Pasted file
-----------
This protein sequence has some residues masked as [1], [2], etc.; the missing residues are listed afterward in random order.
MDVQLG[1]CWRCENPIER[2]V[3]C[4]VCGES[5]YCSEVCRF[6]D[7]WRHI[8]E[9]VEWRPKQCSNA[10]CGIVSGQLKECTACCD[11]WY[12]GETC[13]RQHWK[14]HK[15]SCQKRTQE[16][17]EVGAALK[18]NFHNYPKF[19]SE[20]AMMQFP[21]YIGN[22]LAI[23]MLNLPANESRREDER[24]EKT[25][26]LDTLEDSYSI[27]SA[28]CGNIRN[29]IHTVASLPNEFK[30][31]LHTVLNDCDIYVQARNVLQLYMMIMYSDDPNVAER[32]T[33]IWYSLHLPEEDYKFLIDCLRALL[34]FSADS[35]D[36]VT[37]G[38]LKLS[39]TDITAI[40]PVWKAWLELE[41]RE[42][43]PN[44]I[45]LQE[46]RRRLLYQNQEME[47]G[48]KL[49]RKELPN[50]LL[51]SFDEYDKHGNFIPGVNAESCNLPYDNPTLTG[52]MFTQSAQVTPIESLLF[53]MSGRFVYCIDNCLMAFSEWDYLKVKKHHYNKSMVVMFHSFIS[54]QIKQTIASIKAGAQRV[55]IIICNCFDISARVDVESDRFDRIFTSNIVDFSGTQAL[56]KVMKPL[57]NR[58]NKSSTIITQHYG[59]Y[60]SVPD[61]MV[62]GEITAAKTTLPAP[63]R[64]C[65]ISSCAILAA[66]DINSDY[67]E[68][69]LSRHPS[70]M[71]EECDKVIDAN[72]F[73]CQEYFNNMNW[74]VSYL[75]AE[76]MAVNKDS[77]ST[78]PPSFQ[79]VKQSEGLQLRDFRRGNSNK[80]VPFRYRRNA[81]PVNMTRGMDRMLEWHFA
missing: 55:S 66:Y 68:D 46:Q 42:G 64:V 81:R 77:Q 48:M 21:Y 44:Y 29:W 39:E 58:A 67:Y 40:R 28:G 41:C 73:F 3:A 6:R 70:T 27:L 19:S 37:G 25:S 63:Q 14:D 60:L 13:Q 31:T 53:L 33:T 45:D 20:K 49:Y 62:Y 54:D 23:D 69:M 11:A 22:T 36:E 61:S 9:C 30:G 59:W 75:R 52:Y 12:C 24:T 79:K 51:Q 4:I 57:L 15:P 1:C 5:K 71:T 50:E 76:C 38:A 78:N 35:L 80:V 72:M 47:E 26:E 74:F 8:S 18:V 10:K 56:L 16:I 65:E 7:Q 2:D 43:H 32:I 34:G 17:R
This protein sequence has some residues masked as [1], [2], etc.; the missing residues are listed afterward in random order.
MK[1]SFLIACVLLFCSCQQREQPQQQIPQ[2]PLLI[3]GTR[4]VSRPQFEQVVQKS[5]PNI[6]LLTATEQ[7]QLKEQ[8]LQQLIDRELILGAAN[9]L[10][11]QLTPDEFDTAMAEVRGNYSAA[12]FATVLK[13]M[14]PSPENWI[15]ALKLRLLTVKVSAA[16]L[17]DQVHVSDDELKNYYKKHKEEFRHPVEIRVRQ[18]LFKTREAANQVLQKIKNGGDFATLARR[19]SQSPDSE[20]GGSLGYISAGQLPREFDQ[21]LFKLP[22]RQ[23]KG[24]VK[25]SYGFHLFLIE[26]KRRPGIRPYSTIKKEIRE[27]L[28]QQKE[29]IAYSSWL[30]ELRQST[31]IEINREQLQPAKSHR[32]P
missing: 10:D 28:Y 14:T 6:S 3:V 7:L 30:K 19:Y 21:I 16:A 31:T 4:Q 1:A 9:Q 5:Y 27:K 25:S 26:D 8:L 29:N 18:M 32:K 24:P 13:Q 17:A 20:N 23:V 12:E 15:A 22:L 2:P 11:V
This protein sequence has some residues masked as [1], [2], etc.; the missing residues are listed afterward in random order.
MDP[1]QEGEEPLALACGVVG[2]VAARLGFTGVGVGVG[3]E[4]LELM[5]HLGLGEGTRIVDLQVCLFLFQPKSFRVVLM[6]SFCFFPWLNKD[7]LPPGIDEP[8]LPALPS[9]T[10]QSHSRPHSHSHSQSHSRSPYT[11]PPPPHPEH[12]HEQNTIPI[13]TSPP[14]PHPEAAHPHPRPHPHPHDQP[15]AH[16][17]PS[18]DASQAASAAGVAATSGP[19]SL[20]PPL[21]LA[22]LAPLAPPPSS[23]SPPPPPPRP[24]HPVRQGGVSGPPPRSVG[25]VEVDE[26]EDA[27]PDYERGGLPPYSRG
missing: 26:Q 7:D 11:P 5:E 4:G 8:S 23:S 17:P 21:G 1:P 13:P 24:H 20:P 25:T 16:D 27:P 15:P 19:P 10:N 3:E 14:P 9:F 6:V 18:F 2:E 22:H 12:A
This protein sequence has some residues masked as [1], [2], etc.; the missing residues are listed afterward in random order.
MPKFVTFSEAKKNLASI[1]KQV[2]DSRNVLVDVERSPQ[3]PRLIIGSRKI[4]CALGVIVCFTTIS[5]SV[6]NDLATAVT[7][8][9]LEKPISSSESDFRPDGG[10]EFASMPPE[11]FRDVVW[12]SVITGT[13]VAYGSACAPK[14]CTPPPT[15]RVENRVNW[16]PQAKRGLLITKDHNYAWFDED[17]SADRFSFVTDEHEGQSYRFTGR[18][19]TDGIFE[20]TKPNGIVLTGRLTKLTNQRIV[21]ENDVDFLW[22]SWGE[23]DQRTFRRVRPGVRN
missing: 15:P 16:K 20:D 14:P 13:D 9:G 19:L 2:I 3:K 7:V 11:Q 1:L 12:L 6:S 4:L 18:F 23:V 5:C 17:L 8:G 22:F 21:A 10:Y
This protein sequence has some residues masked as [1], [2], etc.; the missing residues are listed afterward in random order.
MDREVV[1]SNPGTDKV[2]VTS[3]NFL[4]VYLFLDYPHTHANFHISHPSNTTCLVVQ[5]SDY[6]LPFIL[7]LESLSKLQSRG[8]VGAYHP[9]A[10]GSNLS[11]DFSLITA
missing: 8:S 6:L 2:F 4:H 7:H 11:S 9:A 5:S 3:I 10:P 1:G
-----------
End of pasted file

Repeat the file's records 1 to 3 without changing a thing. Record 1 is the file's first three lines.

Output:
This protein sequence has some residues masked as [1], [2], etc.; the missing residues are listed afterward in random order.
MDVQLG[1]CWRCENPIER[2]V[3]C[4]VCGES[5]YCSEVCRF[6]D[7]WRHI[8]E[9]VEWRPKQCSNA[10]CGIVSGQLKECTACCD[11]WY[12]GETC[13]RQHWK[14]HK[15]SCQKRTQE[16][17]EVGAALK[18]NFHNYPKF[19]SE[20]AMMQFP[21]YIGN[22]LAI[23]MLNLPANESRREDER[24]EKT[25][26]LDTLEDSYSI[27]SA[28]CGNIRN[29]IHTVASLPNEFK[30][31]LHTVLNDCDIYVQARNVLQLYMMIMYSDDPNVAER[32]T[33]IWYSLHLPEEDYKFLIDCLRALL[34]FSADS[35]D[36]VT[37]G[38]LKLS[39]TDITAI[40]PVWKAWLELE[41]RE[42][43]PN[44]I[45]LQE[46]RRRLLYQNQEME[47]G[48]KL[49]RKELPN[50]LL[51]SFDEYDKHGNFIPGVNAESCNLPYDNPTLTG[52]MFTQSAQVTPIESLLF[53]MSGRFVYCIDNCLMAFSEWDYLKVKKHHYNKSMVVMFHSFIS[54]QIKQTIASIKAGAQRV[55]IIICNCFDISARVDVESDRFDRIFTSNIVDFSGTQAL[56]KVMKPL[57]NR[58]NKSSTIITQHYG[59]Y[60]SVPD[61]MV[62]GEITAAKTTLPAP[63]R[64]C[65]ISSCAILAA[66]DINSDY[67]E[68][69]LSRHPS[70]M[71]EECDKVIDAN[72]F[73]CQEYFNNMNW[74]VSYL[75]AE[76]MAVNKDS[77]ST[78]PPSFQ[79]VKQSEGLQLRDFRRGNSNK[80]VPFRYRRNA[81]PVNMTRGMDRMLEWHFA
missing: 55:S 66:Y 68:D 46:Q 42:G 64:V 81:R 77:Q 48:M 21:Y 44:Y 29:W 39:E 58:A 67:Y 40:R 28:G 41:C 73:F 3:A 6:R 70:T 27:L 19:S 37:G 25:S 63:Q 14:D 60:L 13:Q 31:T 53:L 33:T 45:D 20:K 49:Y 62:Y 54:D 23:D 69:M 11:A 22:T 36:E 61:S 9:C 30:G 59:W 75:R 52:Y 12:C 24:T 79:K 51:Q 4:I 57:L 15:P 1:C 5:K 71:T 50:E 76:C 38:A 78:N 35:L 80:V 72:M 47:E 26:E 74:F 8:S 18:V 10:K 56:L 16:I 65:E 7:Q 2:D 43:H 32:I 34:G 17:R
This protein sequence has some residues masked as [1], [2], etc.; the missing residues are listed afterward in random order.
MK[1]SFLIACVLLFCSCQQREQPQQQIPQ[2]PLLI[3]GTR[4]VSRPQFEQVVQKS[5]PNI[6]LLTATEQ[7]QLKEQ[8]LQQLIDRELILGAAN[9]L[10][11]QLTPDEFDTAMAEVRGNYSAA[12]FATVLK[13]M[14]PSPENWI[15]ALKLRLLTVKVSAA[16]L[17]DQVHVSDDELKNYYKKHKEEFRHPVEIRVRQ[18]LFKTREAANQVLQKIKNGGDFATLARR[19]SQSPDSE[20]GGSLGYISAGQLPREFDQ[21]LFKLP[22]RQ[23]KG[24]VK[25]SYGFHLFLIE[26]KRRPGIRPYSTIKKEIRE[27]L[28]QQKE[29]IAYSSWL[30]ELRQST[31]IEINREQLQPAKSHR[32]P
missing: 10:D 28:Y 14:T 6:S 3:V 7:L 30:K 19:Y 21:I 16:A 31:T 4:Q 1:A 9:Q 5:Y 27:K 25:S 26:D 8:L 29:N 18:M 32:K 24:P 13:Q 17:A 20:N 23:V 12:E 15:A 22:L 2:P 11:V
This protein sequence has some residues masked as [1], [2], etc.; the missing residues are listed afterward in random order.
MDP[1]QEGEEPLALACGVVG[2]VAARLGFTGVGVGVG[3]E[4]LELM[5]HLGLGEGTRIVDLQVCLFLFQPKSFRVVLM[6]SFCFFPWLNKD[7]LPPGIDEP[8]LPALPS[9]T[10]QSHSRPHSHSHSQSHSRSPYT[11]PPPPHPEH[12]HEQNTIPI[13]TSPP[14]PHPEAAHPHPRPHPHPHDQP[15]AH[16][17]PS[18]DASQAASAAGVAATSGP[19]SL[20]PPL[21]LA[22]LAPLAPPPSS[23]SPPPPPPRP[24]HPVRQGGVSGPPPRSVG[25]VEVDE[26]EDA[27]PDYERGGLPPYSRG
missing: 26:Q 7:D 11:P 5:E 4:G 8:S 23:S 17:P 21:G 1:P 13:P 24:H 20:P 25:T 16:D 27:P 15:P 19:P 10:N 3:E 14:P 9:F 6:V 18:F 2:E 22:H 12:A